AMT Exemption Amounts for the Tax Year 2011

The Alternative Minimum Tax (the “AMT”) attempts to ensure that anyone who benefits from certain tax advantages pays at least a minimum amount of tax. Congress created the AMT in 1969, targeting higher-income taxpayers who could claim so many deductions they owed little or no income tax. The AMT provides an alternative set of rules for calculating your income tax. In general, these rules should determine the minimum amount of tax that someone with your income should be required to pay. If your regular tax falls below this minimum, you have to make up the difference by paying alternative minimum tax.

Unfortunately, because the AMT is not indexed for inflation, a growing number of middle-income taxpayers are discovering they are subject to the AMT.

You may have to pay the AMT if your taxable income for regular tax purposes, plus any adjustments and preference items that apply to you, are more than the AMT exemption amount. Congress sets the AMT exemption amounts are by law for each filing status.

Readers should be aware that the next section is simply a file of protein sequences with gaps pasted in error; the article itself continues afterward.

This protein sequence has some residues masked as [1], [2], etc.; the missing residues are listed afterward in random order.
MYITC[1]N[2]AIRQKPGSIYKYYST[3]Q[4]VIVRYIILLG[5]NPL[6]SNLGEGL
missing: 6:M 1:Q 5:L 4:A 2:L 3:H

For tax year 2011, Congress raised the AMT exemption amounts to the following levels:

$74,450 for a married couple filing a joint return and qualifying widows and widowers;
$48,450 for singles and heads of household;
$37,225 for a married person filing separately.

Moreover, the minimum AMT exemption amount for a child whose unearned income is taxed at the parents’ tax rate has increased to $6,800 for 2011.

Contact Sherayzen Law Office for Tax Planning Advice

If you are potentially facing the AMT, contact Sherayzen Law Office for tax planning advice. Our experienced tax firm will review the facts of your case and identify the available strategies to make sure that you do not overpay federal taxes.